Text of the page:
How Working Outside Can Improve Your Health
But I Work Inside
Most people in a career field find themselves indoors for the large majority of their day. Not only is their work indoors, but they may even come home and continue to stay inside for the rest of the evening. In some extreme cases, the only time they are outside is the time spent walking to and from their car! This is simply unacceptable. No more making excuses! Those of us who are familiar with working outside know there are too many benefits to allow excuses to get in the way. Whether you are mowing the lawn, tending a garden, raking leaves, trimming bushes, exercising, or even pulling weeds, working outside can take many forms. I'd like to briefly share with you just a few benefits to working outside that are specifically health-related.
"The Sunshine Vitamin"
Did you know that just by being outside you are absorbing nutrients? That's right, exposure to sunlight causes our bodies to absorb Vitamin D, which is why it is often referred to as the "sunshine vitamin." Vitamin D helps supply our body with the proper nutrients needed for things such as bone health, immune function, airway clearance, hormone regulation, and healthy hair follicles. Remember that next time you wonder why your hairline is receding! Of course, working outside (or playing outside) for too long can cause undesirably high levels of ultraviolet wave exposure from the sunlight. Make sure you use a healthy dose of sunscreen on all exposed areas of the skin with a Sun Protection Factor (SPF) of at least 30.
The Air Really Is Fresher!
Now this one sort of depends on where you live. You could technically say that working in a coal mine is working outside, or that selling newspaper on a street corner in New York City is working outside, but that's not what we're talking about here. When I say working outside, I'm talking about being out with the grass and trees, maybe even a garden, and soaking in some good ol' fashioned sun rays. Because plants undergo photosynthesis, one of the by-products is pure oxygen. Not only that, but the air will be warmer and more humidified, which makes the whole process of ventilation and respiration easier on our lungs. This means that when you are working outside (given the conditions previously mentioned), your are more efficiently providing your body with the nutrients necessary to function. If access to warm and humidified air is made difficult for you based on your geographic location, an air humidifier would be a wise investment.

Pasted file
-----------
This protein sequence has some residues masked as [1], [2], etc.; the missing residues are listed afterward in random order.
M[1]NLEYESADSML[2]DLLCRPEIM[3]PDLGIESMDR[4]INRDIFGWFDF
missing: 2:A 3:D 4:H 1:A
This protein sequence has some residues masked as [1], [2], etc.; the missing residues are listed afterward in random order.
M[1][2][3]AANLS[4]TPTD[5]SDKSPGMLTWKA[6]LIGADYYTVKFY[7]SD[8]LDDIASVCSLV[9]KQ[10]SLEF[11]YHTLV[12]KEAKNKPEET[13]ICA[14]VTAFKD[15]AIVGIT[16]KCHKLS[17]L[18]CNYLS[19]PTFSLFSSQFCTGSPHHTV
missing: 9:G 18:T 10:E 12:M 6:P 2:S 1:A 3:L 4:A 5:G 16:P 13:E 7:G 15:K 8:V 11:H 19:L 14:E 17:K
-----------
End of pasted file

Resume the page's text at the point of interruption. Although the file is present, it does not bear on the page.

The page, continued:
Space to MOVE
This one sounds intuitive, but it should not go under-appreciated. When you're working outside there's lots of... well, space! Often, when we are inside, we stay in only certain parts of the building without even realizing it. There is lots of sitting and almost never any running. When you're working outside, there is space to move around and do whatever you want! This affords more opportunities to move, which naturally promotes more movement, even if subconsciously. And let's face it, who couldn't use a little more movement in their lives?
How Long are You Outside on an Average Weekday?
"Cabin Fever" is a legitimate psychosocial effect of being indoors for what your body perceives as too long. Simply being outside and taking a deep breath of fresh air can have a physiological effect of releasing certain hormones like serotonin to improve your mood. If you are working outside, you get the added benefit of experiencing and accomplishing things that can improve your sense of self-esteem even more. We were not put on earth to stay inside all day long. There are too many benefits to working outside to neglect the opportunity to enjoy a beautiful day. So go outside and enjoy it!